It was spitting with rain as I left  but at least the wind was behind me. The wind picked up considerably while I was out. With fierce gusts. The gears were better but I need to adjust the end stops more carefully. Lots more fallen and damaged trees along the way. I was racing a huge wall of black cloud on the way home while fighting a vicious head crosswind as I plodded on at 7mph with a heavy load of shopping. The rain caught me in the last few yards. My chain had came off the small chainwheel and I was left with my legs flailing. 13 miles.

Sunday 10th 42F, 6C, cool, gentle breeze, cloudy with brighter periods. It was supposed to rain but hasn't so far. Worked on the front changer stop screws and fitted a simple "braze on" front changer clamp as a chain guide. I may add a vertical aluminium tube to the changer clamping surface to provide a larger obstruction to the chain.

Then I went for an hour and half walk along rough tracks, looping up through the woods and back down again by another route. Everything was very wet indeed but the Salomon boots showed no sign of dampness inside. It is brightening up even more now. So I'm going out on the trike after fortifying myself with coffee and rolls well covered with high fruit content marmalade.

An image of the shorter axle with, thankfully, greatly reduced clearances on both sides. The front changer clamp is acting as a chain guide to stop the chain throwing itself straight onto the bottom bracket shell. The gears seem to be behaving themselves better than  before. 

The arrival of more affordable 11 speed cassettes (Sram Force and Shimano Ultegra) tempts me to go over to a double chainwheel and 11-32 11 speed cassette. Unlike a bike the Trykit 2WD freehub can easily take 11 speeds at normal Shimano spacing. This would suit my 11 speed Campag Chorus shifters and avoid having to use a triple chainwheel. I just need to decide on which chainrings to choose to make best use of a wide range cassette.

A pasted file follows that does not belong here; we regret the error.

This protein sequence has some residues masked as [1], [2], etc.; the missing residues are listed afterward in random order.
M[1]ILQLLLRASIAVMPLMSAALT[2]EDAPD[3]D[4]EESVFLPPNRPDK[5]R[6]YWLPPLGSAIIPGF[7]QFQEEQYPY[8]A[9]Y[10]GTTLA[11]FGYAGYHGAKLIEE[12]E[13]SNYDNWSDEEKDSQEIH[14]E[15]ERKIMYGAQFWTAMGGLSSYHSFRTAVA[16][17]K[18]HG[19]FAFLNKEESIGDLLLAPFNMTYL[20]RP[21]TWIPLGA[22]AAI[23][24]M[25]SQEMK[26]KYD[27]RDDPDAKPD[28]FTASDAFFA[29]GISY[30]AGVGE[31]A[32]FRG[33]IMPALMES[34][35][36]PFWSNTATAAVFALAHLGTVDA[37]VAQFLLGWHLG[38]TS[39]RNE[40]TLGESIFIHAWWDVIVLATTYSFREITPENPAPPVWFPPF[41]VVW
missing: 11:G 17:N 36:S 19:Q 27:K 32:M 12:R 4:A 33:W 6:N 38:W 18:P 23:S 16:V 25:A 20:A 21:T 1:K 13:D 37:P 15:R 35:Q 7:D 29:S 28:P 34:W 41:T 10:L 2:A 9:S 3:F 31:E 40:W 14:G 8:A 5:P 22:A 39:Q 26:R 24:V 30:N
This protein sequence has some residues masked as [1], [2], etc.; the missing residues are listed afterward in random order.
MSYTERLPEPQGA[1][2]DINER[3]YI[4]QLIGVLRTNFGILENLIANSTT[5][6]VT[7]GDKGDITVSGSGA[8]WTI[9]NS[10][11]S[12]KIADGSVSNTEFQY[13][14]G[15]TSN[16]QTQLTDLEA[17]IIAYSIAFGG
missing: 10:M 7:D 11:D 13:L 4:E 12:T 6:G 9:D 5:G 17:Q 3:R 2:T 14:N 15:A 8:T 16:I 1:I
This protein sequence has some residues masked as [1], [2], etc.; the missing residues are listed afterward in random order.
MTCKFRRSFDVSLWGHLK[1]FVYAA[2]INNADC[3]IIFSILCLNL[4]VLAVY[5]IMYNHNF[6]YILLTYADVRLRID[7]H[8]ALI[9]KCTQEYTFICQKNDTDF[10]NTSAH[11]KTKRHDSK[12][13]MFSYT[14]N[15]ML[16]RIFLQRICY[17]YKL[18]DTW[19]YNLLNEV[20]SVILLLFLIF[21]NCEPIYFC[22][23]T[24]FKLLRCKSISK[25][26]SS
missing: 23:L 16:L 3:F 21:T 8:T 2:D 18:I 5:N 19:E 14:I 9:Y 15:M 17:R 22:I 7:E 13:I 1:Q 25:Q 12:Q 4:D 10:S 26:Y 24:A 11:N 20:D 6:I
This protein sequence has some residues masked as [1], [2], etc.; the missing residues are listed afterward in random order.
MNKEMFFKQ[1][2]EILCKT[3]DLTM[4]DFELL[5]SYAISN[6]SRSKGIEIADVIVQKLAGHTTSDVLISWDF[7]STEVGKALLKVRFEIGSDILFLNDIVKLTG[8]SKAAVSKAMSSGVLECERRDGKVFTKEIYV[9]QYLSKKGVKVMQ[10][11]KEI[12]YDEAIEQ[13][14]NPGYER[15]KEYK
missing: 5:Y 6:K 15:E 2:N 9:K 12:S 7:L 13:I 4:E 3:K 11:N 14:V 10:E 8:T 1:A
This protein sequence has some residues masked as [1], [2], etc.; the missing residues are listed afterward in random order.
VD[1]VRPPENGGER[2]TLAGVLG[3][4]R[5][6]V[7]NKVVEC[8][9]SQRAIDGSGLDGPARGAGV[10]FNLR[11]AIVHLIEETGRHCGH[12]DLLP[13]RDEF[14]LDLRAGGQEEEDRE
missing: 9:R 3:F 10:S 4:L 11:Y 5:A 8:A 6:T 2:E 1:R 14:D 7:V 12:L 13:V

It stayed dry but rather cool as I rode a wobbly route gathering more autumn photographs. I saw five well grown deer out on the fields in a relatively unpopulated area. They ran at first but then  decided to stand still to become completely invisible. Still plenty of evidence of the recent storm. 21 miles.

Click on any image for an enlargement.


  1. I've been happy riding 7/8 speed machines for many years. My first experience of 10 speed was on my pink Higgins. I was rather shocked and dismayed, to find how quickly I can wear through 10 speed cassettes and chains. If I had been aware as to how much more quickly 10 speed wares out, I would have gone for a 9 speed set up. I don't know what advantage you are looking for with 11 speed and why you would want to ditch the excelent XD2 triple.

  2. Hi and thanks for your insight. I'm afraid I find myself in complete agreement with your comment. Sadly, I like the technical appeal of multiple rear gears. Even with modern equipment I find shifting at the rear completely effortless compared with shifting between chainwheels. Particularly when using Ergo combination brake/gear levers. I suppose my ideal system would be a single chainwheel and a stack of sprockets. Of course this would introduce more chain bending and presumably greatly increased wear. Rather than scribble a lengthy response here I shall discuss my thoughts on gears in today's normal blog post: [Tues 12.11.13]